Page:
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California Public Utilities Commission (CPUC) approves BrightSource Energy contracts with PG&E

Following the approval of the companies’ first two contracts with PG&E in August, the CPUC has now approved all 1,310 MW of contracts between BrightSource and PG&E.

The first of these solar thermal power plants, sized at 110 MW and located in Ivanpah, California, is contracted to begin operation in 2012. Brightsource recently said it had selected Bechtel, the engineering, construction and project management firm, as the engineering, procurement and construction (EPC) contractor for the Ivanpah Solar Electricity Generating System.

The two companies also announced that Bechtel Enterprises, the project development and financing arm of the Bechtel organisation, will become an equity investor in all of the Ivanpah solar power plants. These 7 projects are expected to produce a total of 3666 GWh of solar thermal power each year.

John Woolard, BrightSource Energy’s president and ceo issued the following statement in response to the CPUC’s contracts approval, “the CPUC’s approval of all of our Pacific Gas & Electric (PG&E) contracts marks a key milestone as we progress towards constructing California’s first large-scale solar projects in decades".

Under the terms of a series of EPC agreements, Bechtel will provide engineering, procurement, and construction services for the Ivanpah System – a 440 MW solar power facility consisting of three separate solar thermal power plants in southeastern California. The power generated from these solar plants will be sold under separate contracts established by BrightSource Energy with Pacific Gas & Electric (PG&E) and Southern California Edison (SCE). BrightSource’s contracts with PG&E and SCE total 2.6 GW.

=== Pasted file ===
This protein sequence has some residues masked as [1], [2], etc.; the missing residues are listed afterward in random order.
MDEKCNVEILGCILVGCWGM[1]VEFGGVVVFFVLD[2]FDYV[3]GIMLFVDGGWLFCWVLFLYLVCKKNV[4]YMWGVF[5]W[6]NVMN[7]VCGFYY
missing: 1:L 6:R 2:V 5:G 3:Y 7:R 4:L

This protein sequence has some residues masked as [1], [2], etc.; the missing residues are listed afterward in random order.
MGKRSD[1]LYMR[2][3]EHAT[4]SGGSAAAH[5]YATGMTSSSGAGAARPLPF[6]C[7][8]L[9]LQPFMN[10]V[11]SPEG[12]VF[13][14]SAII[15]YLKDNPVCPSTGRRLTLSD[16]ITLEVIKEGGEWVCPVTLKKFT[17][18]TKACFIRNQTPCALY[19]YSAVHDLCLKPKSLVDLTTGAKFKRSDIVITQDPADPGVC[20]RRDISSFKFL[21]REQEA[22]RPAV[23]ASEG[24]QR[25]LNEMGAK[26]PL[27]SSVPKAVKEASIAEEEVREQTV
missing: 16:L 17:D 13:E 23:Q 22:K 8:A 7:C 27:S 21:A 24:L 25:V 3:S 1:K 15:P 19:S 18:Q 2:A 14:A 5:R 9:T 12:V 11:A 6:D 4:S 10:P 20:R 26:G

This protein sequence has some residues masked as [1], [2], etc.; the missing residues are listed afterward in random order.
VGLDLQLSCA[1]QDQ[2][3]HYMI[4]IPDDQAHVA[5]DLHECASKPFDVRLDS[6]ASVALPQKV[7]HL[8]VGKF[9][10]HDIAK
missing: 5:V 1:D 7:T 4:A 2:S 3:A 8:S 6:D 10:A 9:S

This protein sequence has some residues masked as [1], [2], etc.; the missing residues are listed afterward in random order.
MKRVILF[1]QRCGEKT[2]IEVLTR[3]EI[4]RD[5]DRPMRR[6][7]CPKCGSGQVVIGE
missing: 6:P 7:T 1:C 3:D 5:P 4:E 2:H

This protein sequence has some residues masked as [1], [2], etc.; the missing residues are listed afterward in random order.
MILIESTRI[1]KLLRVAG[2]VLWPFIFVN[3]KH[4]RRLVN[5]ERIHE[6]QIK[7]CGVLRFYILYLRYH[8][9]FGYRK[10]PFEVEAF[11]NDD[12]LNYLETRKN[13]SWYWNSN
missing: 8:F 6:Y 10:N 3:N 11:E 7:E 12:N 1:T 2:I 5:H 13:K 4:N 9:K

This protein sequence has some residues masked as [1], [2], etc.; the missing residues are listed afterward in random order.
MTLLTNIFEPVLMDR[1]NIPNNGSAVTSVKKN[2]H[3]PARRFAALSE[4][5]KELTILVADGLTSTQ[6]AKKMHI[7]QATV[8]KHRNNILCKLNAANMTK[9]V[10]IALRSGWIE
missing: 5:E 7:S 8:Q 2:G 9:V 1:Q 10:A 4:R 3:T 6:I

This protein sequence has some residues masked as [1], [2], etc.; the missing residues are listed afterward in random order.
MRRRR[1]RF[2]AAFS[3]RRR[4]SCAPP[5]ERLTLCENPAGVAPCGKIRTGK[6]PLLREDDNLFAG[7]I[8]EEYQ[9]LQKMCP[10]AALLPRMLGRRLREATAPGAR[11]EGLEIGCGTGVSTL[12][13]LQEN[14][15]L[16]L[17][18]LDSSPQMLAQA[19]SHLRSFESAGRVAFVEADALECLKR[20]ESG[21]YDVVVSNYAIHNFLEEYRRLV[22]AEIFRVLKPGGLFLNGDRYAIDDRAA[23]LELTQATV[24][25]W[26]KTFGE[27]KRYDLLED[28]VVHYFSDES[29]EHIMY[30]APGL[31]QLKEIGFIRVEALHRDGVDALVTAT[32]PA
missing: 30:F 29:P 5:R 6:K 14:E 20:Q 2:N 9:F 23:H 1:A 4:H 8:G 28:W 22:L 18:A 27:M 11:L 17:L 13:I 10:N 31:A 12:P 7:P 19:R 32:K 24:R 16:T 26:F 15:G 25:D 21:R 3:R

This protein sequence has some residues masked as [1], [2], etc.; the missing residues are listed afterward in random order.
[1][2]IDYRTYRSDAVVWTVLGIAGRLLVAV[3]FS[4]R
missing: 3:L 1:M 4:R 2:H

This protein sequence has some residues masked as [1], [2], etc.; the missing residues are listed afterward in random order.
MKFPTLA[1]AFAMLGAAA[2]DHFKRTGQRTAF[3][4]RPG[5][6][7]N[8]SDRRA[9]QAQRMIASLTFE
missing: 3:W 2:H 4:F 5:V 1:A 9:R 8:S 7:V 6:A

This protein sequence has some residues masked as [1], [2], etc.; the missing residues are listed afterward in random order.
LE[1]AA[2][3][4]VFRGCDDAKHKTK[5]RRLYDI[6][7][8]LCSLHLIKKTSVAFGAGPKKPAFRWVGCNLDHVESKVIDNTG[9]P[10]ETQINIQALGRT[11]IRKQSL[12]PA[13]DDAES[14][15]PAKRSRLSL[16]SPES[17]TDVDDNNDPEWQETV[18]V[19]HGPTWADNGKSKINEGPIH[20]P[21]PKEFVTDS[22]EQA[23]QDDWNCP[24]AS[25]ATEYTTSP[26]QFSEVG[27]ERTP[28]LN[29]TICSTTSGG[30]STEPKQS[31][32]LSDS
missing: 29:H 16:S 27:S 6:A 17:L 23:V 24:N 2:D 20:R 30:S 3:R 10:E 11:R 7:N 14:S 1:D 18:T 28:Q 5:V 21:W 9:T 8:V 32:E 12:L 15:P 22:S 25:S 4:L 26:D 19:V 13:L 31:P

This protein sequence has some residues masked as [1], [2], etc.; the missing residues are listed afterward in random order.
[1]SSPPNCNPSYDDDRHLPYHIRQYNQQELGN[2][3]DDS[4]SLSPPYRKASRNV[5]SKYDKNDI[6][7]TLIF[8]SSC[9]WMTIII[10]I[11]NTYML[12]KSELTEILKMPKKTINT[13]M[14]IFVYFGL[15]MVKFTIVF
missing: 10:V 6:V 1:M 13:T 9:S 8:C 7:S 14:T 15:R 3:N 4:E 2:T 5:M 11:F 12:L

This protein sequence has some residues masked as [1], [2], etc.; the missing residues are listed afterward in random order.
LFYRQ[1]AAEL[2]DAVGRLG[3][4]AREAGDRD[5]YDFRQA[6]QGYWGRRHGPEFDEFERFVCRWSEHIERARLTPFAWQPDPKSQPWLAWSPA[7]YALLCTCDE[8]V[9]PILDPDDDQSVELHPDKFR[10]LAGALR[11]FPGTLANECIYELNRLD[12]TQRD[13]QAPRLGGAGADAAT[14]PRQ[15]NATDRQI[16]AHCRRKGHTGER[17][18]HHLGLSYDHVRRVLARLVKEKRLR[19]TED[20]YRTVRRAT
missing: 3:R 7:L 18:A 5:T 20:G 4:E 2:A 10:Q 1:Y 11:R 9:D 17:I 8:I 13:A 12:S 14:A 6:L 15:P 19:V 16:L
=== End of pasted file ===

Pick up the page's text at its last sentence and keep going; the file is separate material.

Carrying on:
The Ivanpah facility will use BrightSource Energy’s Luz Power Tower 550 technology (LPT 550). The LPT 550 solar system produces electricity the same way as traditional power plants – by creating high temperature steam to turn a turbine. BrightSource uses thousands of mirrors called heliostats to reflect sunlight onto a boiler filled with water that sits atop a tower. When the sunlight hits the boiler, the water inside is heated and creates high temperature steam. The steam is then piped to a conventional turbine which generates electricity.

According to Brightsource, this approach takes advantage of high operating efficiencies and low capital costs to provide reliable and low-cost carbon-free energy: "The LPT 550 solar system is designed to minimise the solar plant’s environmental impact, reducing the need for extensive land grading and concrete pads. In order to conserve desert water, LPT 550 uses air-cooling to convert the steam back into water, resulting in a 90% reduction in water usage compared to conventional wet-cooling. The water is then returned to the boiler in an environmentally-friendly closed process".

 

 

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